CHRISTENSEN WRITES ANOTHER SPORTS STORY ABOUT POLITICS: But he has rarely sought the limelight – infrequently appearing on the Sunday talk shows and preferring to quietly tour local businesses rather than holding news conferences back home. As a result, Burr – while politically successful – has never achieved the fame or devoted following of such Tar Heel senators as Jesse Helms, Elizabeth Dole, John Edwards or Terry Sanford. But Burr is now on the biggest stage of his career. As chairman of the Senate Intelligence Committee, Burr has been thrust into the middle of the investigation of Russian meddling in the last presidential election and whether Russia tried to help Donald Trump win the presidency. As veteran political consultant Walter de Vries of Wrightsville Beach has recently noted, that has placed Burr in a position – similar to the late Sen. Sam Ervin – “to achieve historical greatness in the way he runs his committee’s investigation.”
COMEY'S PUSH TO EXPAND TRUMP/RUSSIA PROBE LIKELY TRIGGERED HIS FIRING: Days before he was fired by Donald Trump, FBI Director James Comey requested more resources to pursue his investigation into Russia's election meddling and the possible involvement of Trump associates, U.S. officials said Wednesday, fueling concerns that Trump was trying to undermine a probe that could threaten his presidency. It was unclear whether word of the Comey request, put to deputy Attorney General Rod Rosenstein, ever made its way to Trump. But the revelation intensified the pressure on the White House from both political parties to explain the motives behind Comey's stunning ouster.
TRUMP ADMINISTRATION SHORTCHANGES NC ON HURRICANE RECOVERY FUNDING: Gov. Roy Cooper on Wednesday expressed his “shock and disappointment” in the small amount of federal disaster money the Trump administration and Congress authorized in the latest round of funding for Hurricane Matthew recovery in North Carolina – less than 1 percent of what the state requested. “Families across Eastern North Carolina need help to rebuild and recover, and it is an incredible failure by the Trump Administration and Congressional leaders to turn their backs,” Cooper said in a statement released Wednesday. “Matthew was a historic storm and we are still working every day to help families return home and rebuild their communities."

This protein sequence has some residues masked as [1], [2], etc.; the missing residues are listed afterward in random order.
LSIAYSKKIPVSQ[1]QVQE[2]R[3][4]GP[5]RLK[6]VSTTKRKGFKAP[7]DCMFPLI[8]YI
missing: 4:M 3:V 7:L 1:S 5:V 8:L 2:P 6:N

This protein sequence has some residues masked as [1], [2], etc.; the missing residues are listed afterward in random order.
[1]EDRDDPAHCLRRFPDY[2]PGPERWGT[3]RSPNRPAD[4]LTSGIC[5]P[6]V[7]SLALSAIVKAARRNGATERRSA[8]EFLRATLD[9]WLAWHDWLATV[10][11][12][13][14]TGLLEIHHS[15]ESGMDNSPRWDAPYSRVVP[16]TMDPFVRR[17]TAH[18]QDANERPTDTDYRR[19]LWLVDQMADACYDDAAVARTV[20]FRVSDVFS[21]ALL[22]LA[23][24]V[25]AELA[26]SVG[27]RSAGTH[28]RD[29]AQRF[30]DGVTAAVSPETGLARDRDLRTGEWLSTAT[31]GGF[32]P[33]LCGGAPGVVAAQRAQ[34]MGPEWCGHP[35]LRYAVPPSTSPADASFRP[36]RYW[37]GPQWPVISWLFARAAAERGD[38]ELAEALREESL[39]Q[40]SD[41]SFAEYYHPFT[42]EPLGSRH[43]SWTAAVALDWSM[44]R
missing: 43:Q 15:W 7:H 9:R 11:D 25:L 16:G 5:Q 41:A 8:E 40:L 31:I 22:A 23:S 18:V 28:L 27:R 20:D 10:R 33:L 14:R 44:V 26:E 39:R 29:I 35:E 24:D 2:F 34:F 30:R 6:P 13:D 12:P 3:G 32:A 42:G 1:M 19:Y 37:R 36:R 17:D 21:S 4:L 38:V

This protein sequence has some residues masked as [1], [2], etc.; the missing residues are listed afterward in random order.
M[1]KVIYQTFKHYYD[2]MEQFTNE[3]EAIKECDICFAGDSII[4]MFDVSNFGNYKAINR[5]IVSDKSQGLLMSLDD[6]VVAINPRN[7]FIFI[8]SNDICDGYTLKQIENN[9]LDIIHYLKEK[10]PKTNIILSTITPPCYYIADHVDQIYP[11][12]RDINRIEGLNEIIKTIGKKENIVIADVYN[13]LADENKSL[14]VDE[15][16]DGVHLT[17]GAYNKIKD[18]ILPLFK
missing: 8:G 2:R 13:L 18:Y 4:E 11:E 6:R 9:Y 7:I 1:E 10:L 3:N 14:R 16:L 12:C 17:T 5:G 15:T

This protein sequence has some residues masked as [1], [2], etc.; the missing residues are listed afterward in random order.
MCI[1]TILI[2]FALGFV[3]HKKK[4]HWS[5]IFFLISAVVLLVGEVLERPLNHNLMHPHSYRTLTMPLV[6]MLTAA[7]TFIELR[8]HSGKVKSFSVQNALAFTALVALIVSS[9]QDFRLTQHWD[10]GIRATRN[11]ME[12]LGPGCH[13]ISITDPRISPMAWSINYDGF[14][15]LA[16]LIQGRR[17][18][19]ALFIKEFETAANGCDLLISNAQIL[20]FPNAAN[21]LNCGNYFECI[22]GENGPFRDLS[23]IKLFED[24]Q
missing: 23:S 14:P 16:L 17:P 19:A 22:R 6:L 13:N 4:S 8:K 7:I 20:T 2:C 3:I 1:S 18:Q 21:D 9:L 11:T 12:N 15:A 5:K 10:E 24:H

REVEREND BARBER STEPPING DOWN FROM NC NAACP LEADERSHIP POSITION: The Rev. William Barber, who led the state NAACP in blocking North Carolina's attempts to limit voting rights and fiercely supported gay rights, said he's stepping down as state chapter president and will focus on a poor people's campaign like the Rev. Martin Luther King Jr. was building when he was slain. "We need a moral narrative because somewhere along the line we've gotten trapped in this left vs. right conversation," said the 53-year-old NAACP leader in an interview via conference call. Barber also leads a nonprofit called Repairers of the Breach and said that group, along with the Kairos Center, Union Theological Seminary and others will lead a movement that will concentrate on 25 states and the nation's capital where voter suppression, poverty and other problems are prevalent. The groups plan major actions next summer, which would mark the 50th anniversary of the start of King's campaign in 1968.
BETSY DEVOS LOUDLY REJECTED DURING HBCU COMMENCEMENT ADDRESS: Drawing shouts of "Liar!" and "Just go," Education Secretary Betsy DeVos powered through her commencement address Wednesday at a historically black university, even as many of the graduating students turned their backs to her in protest. "Let's choose to hear one another out," DeVos said, reading her prepared text in a measured tone despite continuing waves of boos, catcalls and scattered applause at Bethune-Cookman University. DeVos alienated many African-Americans in February when she described historically black colleges as "real pioneers when it comes to school choice." After a storm of criticism, she acknowledged that these colleges were "born, not out of mere choice, but out of necessity, in the face of racism."